The Ministry of Improv provide an evening of friendly silliness for all that attend. The friendliness is made clear in the warmth shown towards the audience throughout the show. The silliness comes from the short comedy scenes performed by some of the most experienced improvisers in Birmingham.
Each show has a different theme. Tonight it was “A bit of posh”, beginning with each audience member being announced loudly to the whole room as if attending a grand ball. This emphasised just how much the performers want to bond with the audience and make the evening fun for them. Awarding a box of chocolates to the most poshly dressed audience member reinforced this, the winner kindly sharing these with the rest of the audience during the interval. Simultaneously, this approach set the tone for an evening covering art criticism, Shakespeare, modern drama and more.
The artwork under criticism was a collection of items donated by the audience and given centre stage on a wooden plinth. The Ministry of Improv then analysed this artwork and it’s deeper meaning, poking fun at the joyless attitudes of such reviewers. Each character brought their own viewpoint to bear – Jon Trevor’s working class intellectual explaining the folded umbrella represented the removal of protection for the weakest in society, and the set of car keys a constant drive for more and more produce from the workers.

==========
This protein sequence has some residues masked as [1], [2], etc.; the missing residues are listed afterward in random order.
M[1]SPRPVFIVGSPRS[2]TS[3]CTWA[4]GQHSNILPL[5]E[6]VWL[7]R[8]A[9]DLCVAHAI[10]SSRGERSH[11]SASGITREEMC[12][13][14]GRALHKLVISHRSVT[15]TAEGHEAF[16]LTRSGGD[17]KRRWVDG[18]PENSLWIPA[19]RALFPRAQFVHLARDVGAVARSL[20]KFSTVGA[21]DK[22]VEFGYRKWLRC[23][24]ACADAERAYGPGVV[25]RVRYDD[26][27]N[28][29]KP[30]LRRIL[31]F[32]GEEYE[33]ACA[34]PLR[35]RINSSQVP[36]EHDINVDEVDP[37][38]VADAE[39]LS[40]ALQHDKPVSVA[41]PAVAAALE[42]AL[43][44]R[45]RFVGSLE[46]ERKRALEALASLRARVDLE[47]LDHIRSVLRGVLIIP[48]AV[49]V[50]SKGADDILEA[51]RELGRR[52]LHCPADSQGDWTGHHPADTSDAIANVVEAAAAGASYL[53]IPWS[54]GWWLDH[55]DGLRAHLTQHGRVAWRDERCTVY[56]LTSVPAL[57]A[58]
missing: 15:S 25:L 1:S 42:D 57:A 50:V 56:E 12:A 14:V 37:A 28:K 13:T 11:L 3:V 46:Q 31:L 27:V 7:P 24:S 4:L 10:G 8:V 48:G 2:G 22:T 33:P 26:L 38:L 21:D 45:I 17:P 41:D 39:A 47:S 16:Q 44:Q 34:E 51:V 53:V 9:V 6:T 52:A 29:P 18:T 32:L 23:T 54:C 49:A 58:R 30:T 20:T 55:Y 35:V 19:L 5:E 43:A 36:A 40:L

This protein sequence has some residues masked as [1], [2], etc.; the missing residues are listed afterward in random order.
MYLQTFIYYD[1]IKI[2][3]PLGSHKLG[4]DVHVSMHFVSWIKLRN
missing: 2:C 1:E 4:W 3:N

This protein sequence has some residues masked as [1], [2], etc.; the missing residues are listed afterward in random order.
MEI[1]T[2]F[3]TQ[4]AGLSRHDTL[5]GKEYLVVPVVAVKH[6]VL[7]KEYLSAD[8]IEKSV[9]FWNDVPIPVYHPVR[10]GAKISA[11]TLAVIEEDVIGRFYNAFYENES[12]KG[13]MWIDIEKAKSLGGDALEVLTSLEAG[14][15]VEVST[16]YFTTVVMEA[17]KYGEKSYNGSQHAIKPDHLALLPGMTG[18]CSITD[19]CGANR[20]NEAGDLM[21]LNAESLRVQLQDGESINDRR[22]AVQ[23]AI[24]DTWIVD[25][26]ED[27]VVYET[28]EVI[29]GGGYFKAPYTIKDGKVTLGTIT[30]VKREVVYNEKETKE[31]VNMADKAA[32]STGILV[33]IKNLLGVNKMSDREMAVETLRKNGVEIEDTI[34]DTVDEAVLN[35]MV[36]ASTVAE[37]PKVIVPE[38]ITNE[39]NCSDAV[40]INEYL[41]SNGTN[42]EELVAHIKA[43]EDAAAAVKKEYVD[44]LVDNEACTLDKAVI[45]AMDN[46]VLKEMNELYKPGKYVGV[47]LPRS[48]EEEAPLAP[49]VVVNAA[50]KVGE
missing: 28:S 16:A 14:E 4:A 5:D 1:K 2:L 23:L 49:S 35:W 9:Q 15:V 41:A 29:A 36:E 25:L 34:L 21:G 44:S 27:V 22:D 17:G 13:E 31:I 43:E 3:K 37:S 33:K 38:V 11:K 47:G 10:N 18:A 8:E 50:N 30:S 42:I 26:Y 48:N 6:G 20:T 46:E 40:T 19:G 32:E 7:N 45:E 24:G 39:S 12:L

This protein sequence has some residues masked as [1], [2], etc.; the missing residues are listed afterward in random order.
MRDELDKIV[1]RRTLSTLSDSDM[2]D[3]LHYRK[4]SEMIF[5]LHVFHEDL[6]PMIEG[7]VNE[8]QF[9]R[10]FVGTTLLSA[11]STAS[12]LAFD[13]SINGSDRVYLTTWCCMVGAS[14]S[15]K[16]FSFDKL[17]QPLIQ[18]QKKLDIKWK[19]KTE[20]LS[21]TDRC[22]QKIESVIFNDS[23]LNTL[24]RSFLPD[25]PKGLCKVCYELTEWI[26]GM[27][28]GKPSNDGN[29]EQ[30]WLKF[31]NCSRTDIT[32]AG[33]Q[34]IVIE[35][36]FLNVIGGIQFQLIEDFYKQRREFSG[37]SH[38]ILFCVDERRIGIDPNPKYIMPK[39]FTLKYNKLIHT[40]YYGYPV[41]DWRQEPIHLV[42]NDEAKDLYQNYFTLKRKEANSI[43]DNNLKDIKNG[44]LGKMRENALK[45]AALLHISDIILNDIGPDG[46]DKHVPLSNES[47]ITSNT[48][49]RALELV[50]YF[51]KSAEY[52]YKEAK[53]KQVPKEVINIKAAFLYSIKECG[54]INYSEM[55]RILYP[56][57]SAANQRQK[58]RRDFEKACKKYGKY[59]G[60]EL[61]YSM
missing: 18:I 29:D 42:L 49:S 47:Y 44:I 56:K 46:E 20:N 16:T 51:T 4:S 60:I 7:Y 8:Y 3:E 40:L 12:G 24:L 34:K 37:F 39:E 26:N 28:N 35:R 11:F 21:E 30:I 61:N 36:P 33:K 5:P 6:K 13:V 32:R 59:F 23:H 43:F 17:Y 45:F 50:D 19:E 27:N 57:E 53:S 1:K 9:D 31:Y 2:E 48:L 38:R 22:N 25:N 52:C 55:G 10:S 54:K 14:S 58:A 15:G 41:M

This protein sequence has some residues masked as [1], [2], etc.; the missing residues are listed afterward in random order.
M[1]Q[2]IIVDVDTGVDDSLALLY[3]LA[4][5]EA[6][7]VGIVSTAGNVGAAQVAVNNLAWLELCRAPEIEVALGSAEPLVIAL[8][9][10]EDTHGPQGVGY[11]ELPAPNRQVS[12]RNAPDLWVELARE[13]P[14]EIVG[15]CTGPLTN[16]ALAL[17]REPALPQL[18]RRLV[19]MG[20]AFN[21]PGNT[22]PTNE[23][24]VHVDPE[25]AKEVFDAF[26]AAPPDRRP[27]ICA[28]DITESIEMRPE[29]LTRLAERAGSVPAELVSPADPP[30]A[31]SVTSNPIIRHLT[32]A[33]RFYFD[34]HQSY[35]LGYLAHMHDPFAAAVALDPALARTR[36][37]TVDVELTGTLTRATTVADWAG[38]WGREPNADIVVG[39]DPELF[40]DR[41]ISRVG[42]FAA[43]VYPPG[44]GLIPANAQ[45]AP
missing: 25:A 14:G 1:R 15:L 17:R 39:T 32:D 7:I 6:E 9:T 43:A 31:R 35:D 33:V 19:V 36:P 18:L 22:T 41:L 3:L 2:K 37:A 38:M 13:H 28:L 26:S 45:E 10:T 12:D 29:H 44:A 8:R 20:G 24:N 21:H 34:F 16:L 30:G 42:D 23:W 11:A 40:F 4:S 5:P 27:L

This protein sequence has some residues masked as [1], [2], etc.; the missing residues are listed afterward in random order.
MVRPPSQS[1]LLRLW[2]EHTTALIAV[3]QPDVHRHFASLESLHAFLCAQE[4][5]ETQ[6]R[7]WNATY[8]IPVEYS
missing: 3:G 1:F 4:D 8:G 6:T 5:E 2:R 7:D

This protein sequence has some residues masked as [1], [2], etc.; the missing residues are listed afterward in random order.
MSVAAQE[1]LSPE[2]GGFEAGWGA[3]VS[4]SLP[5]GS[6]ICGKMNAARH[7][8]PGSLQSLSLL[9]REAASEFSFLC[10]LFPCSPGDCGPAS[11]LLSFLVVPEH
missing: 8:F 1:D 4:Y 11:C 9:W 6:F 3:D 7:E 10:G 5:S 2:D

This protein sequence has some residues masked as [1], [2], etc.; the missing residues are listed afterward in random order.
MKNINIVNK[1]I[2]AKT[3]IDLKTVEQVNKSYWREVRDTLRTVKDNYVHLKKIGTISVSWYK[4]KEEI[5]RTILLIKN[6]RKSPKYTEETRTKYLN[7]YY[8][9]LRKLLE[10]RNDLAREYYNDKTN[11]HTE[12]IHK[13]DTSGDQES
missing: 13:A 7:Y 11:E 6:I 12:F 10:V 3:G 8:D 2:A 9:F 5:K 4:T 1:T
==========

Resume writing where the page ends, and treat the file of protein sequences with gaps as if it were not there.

Given the audience suggestion of a carrot, four performers constructed a Shakespearean sonnet to this wonder vegetable. Impressively the group both set up and completed rhymes for each other while sticking tightly to the traditional 14-line structure. The group also worked well together when opening the second half with a section of interpretative dance, guided by music from Paul Messer, and performing a radio play about Henry VIII.
Individually there were also great moments. Lee Dempsey found half a dozen different ways to play snooty characters, Simon Britton’s William Shatner had the couple behind me in stitches, and Matt Vaughan-Wilson’s panto villain fired up the whole audience. For me, the most delightful moment was when Kate Knight managed to fit the audience suggestion of “DJ” into the Tudor-era radio play. By risking failure in each scene, improv makes the successes all the more memorable.
The Ministry of Improv perform at The Old Joint Stock the last Wednesday of the month.
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